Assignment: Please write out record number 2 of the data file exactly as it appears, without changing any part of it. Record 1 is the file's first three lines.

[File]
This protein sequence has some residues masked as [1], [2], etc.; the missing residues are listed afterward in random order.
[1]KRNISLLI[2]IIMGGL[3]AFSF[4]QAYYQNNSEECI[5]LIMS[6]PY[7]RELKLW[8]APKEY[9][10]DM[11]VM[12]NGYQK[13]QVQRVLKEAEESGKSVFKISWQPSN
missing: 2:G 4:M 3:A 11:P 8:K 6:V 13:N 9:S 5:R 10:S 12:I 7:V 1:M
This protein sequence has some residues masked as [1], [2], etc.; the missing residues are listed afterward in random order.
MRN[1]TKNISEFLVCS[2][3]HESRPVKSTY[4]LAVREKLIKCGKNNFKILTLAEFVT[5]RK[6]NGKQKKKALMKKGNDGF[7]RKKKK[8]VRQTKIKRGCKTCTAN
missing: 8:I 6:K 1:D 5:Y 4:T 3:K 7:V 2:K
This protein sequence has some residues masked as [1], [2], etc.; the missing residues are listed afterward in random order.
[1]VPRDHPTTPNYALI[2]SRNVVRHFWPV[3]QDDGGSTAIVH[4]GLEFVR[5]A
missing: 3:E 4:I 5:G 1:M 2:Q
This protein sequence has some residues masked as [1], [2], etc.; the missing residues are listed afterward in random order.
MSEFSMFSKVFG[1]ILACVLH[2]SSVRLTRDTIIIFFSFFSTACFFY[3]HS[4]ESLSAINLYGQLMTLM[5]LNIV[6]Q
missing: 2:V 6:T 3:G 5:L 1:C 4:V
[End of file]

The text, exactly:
This protein sequence has some residues masked as [1], [2], etc.; the missing residues are listed afterward in random order.
MRN[1]TKNISEFLVCS[2][3]HESRPVKSTY[4]LAVREKLIKCGKNNFKILTLAEFVT[5]RK[6]NGKQKKKALMKKGNDGF[7]RKKKK[8]VRQTKIKRGCKTCTAN
missing: 8:I 6:K 1:D 5:Y 4:T 3:K 7:V 2:K